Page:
Women will be allowed to eulogise at all Jewish funerals in Israel, the country's Religious Services Ministry has announced.
Burial in Israel is paid for by the state but provided by religious burial societies, many of which operate according to very strict Orthodox standards. This is often leads to conflict between mourners, who have their own ideas about how the funeral will run, and the burial society. Among the most common complaint is that in some regions of Israel, women are prevented from eulogising.
Sometimes female mourners are unaware that the burial society running their loved one's funeral has a men-only policy, and are stopped from speaking at the last minute, causing a great deal of embarrassment and upset.
The new decision guaranteeing women a platform is the most tangible result of the backlash against segregation that is currently under way.
The importance of the decision lies not only in its empowering of 50 per cent of mourners, but also in the simplicity, procedurally speaking, of what was done.
The principles for the decision were all in place - the High Court had ruled four years ago that women should be allowed to eulogise, and Chief Rabbi Yona Metzger had given a green light from a halachic point of view. All that needed to happen was for the ministry to gather the confidence to take on the religious conservatives who run some burial societies, take a position and find a way of enforcing it.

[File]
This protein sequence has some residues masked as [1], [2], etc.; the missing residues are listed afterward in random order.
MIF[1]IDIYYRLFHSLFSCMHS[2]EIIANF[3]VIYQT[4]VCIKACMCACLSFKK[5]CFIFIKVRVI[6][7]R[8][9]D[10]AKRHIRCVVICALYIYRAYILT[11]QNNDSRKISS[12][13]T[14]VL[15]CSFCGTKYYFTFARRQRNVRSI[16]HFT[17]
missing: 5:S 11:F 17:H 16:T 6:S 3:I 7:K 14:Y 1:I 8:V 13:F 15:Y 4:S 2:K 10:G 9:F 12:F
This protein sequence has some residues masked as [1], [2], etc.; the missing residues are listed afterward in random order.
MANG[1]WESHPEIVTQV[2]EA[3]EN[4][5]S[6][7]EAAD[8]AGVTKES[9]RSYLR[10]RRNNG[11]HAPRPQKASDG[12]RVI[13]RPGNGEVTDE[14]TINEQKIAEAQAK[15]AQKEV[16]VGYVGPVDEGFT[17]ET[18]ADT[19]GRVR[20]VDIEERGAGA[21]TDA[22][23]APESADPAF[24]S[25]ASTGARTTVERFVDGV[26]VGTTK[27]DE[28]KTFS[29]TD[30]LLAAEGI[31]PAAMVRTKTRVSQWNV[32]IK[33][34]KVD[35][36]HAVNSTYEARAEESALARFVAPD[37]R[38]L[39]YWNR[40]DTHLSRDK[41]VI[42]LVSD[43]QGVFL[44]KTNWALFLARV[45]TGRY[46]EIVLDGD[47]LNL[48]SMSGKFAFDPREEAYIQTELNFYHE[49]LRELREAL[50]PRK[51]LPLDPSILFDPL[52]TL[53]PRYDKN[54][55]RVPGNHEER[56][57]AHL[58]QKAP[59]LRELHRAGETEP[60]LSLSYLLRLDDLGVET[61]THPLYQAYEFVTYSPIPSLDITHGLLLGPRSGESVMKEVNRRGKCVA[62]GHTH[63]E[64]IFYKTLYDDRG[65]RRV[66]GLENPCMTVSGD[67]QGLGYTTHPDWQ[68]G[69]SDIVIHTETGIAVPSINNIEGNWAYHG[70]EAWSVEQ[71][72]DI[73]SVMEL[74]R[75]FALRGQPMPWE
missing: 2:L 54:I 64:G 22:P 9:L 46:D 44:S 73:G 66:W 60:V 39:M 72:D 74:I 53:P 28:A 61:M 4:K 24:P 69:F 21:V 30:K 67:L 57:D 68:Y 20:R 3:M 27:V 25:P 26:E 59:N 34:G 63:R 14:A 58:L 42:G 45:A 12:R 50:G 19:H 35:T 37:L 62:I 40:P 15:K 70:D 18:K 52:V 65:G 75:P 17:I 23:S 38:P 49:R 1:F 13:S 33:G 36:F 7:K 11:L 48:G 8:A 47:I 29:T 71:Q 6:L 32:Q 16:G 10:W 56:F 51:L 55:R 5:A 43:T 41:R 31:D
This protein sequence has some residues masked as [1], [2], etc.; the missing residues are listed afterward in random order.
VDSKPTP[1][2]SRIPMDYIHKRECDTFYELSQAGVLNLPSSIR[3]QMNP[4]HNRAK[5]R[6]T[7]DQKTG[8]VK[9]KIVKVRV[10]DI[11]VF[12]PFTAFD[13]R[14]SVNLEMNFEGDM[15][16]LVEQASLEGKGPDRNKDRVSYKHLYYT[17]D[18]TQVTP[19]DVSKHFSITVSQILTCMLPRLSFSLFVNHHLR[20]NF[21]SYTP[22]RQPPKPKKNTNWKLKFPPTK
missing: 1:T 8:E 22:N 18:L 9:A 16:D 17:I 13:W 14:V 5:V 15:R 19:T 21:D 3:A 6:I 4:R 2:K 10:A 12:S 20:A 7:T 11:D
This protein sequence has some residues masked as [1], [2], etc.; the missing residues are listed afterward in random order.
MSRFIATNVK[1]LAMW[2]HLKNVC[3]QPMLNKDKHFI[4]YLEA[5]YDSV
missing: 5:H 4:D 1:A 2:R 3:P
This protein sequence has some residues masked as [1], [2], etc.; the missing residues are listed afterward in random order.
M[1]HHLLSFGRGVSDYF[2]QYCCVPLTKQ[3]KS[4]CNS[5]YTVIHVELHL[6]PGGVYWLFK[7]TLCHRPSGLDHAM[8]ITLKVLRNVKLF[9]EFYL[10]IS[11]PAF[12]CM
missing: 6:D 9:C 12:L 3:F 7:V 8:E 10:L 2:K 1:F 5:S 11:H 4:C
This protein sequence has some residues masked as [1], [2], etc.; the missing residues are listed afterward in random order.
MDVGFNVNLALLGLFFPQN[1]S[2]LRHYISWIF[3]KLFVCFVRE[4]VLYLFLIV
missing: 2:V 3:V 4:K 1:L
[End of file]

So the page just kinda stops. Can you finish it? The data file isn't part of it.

The current anti-segregation feeling in Israel provided the impetus and, responding to this, the ministry has come up with a creative method for enforcement: it has preconditioned the annual renewal of their operating licences on an assurance that they will comply.
This development highlights the fact that to get results, the anti-segregation activists sometimes need to work more smartly, not harder.
In some cases, the documents that they need to progress their cause are sitting on a government or rabbinate desk. Pressure in the right places sometimes proves more effective than protests.